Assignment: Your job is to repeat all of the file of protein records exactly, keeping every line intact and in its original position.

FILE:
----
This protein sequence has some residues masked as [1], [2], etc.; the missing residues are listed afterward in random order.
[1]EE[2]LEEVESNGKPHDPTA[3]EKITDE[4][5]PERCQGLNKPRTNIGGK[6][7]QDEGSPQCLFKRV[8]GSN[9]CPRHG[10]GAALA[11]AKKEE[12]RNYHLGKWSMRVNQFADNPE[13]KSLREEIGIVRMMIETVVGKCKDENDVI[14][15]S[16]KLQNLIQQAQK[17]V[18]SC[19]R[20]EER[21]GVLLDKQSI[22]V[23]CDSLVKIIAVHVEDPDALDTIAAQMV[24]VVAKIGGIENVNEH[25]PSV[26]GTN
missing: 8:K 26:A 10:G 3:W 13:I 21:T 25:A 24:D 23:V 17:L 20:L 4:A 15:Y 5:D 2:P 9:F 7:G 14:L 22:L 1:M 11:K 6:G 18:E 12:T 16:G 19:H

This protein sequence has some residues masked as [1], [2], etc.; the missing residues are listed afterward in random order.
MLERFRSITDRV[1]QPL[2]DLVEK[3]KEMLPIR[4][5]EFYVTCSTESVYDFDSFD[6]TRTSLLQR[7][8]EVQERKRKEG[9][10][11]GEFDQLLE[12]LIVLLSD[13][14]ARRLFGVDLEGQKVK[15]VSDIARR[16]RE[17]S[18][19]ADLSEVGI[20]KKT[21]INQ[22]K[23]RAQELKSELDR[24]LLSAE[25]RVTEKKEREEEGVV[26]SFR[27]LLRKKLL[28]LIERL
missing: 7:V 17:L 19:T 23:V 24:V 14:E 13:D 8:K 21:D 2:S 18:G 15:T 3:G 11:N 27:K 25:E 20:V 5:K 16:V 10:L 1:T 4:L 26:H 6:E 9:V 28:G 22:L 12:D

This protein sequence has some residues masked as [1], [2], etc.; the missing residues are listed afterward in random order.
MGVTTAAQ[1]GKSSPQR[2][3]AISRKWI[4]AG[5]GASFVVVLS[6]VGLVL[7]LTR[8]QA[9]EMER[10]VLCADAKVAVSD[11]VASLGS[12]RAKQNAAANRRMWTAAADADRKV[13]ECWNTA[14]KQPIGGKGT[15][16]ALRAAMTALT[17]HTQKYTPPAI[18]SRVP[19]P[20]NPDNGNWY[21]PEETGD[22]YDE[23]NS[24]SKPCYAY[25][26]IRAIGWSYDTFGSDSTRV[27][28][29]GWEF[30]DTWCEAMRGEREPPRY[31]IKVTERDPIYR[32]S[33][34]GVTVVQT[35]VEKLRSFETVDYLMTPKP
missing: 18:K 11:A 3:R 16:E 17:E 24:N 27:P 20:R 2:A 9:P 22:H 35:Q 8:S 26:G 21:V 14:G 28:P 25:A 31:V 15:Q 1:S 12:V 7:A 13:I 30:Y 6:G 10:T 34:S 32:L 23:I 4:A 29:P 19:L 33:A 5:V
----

This protein sequence has some residues masked as [1], [2], etc.; the missing residues are listed afterward in random order.
[1]EE[2]LEEVESNGKPHDPTA[3]EKITDE[4][5]PERCQGLNKPRTNIGGK[6][7]QDEGSPQCLFKRV[8]GSN[9]CPRHG[10]GAALA[11]AKKEE[12]RNYHLGKWSMRVNQFADNPE[13]KSLREEIGIVRMMIETVVGKCKDENDVI[14][15]S[16]KLQNLIQQAQK[17]V[18]SC[19]R[20]EER[21]GVLLDKQSI[22]V[23]CDSLVKIIAVHVEDPDALDTIAAQMV[24]VVAKIGGIENVNEH[25]PSV[26]GTN
missing: 8:K 26:A 10:G 3:W 13:I 21:T 25:A 24:D 23:V 17:L 20:L 4:A 15:Y 5:D 2:P 9:F 7:G 14:L 22:L 1:M 11:K 6:G 18:E 12:T 16:G 19:H

This protein sequence has some residues masked as [1], [2], etc.; the missing residues are listed afterward in random order.
MLERFRSITDRV[1]QPL[2]DLVEK[3]KEMLPIR[4][5]EFYVTCSTESVYDFDSFD[6]TRTSLLQR[7][8]EVQERKRKEG[9][10][11]GEFDQLLE[12]LIVLLSD[13][14]ARRLFGVDLEGQKVK[15]VSDIARR[16]RE[17]S[18][19]ADLSEVGI[20]KKT[21]INQ[22]K[23]RAQELKSELDR[24]LLSAE[25]RVTEKKEREEEGVV[26]SFR[27]LLRKKLL[28]LIERL
missing: 7:V 17:L 19:T 23:V 24:V 14:E 13:D 8:K 21:D 2:S 18:G 15:T 3:G 11:N 27:K 25:E 20:V 5:K 16:V 10:L 1:T 4:L 26:H 6:E 9:V 28:G 22:L 12:D

This protein sequence has some residues masked as [1], [2], etc.; the missing residues are listed afterward in random order.
MGVTTAAQ[1]GKSSPQR[2][3]AISRKWI[4]AG[5]GASFVVVLS[6]VGLVL[7]LTR[8]QA[9]EMER[10]VLCADAKVAVSD[11]VASLGS[12]RAKQNAAANRRMWTAAADADRKV[13]ECWNTA[14]KQPIGGKGT[15][16]ALRAAMTALT[17]HTQKYTPPAI[18]SRVP[19]P[20]NPDNGNWY[21]PEETGD[22]YDE[23]NS[24]SKPCYAY[25][26]IRAIGWSYDTFGSDSTRV[27][28][29]GWEF[30]DTWCEAMRGEREPPRY[31]IKVTERDPIYR[32]S[33][34]GVTVVQT[35]VEKLRSFETVDYLMTPKP
missing: 18:K 11:A 3:R 16:E 17:E 24:N 27:P 20:R 2:A 9:P 22:H 35:Q 8:S 26:G 21:V 14:G 28:P 25:A 31:V 15:Q 1:S 12:V 7:A 13:I 30:Y 6:G 10:T 34:S 32:L 23:I 4:A 29:P 19:L 33:A 5:V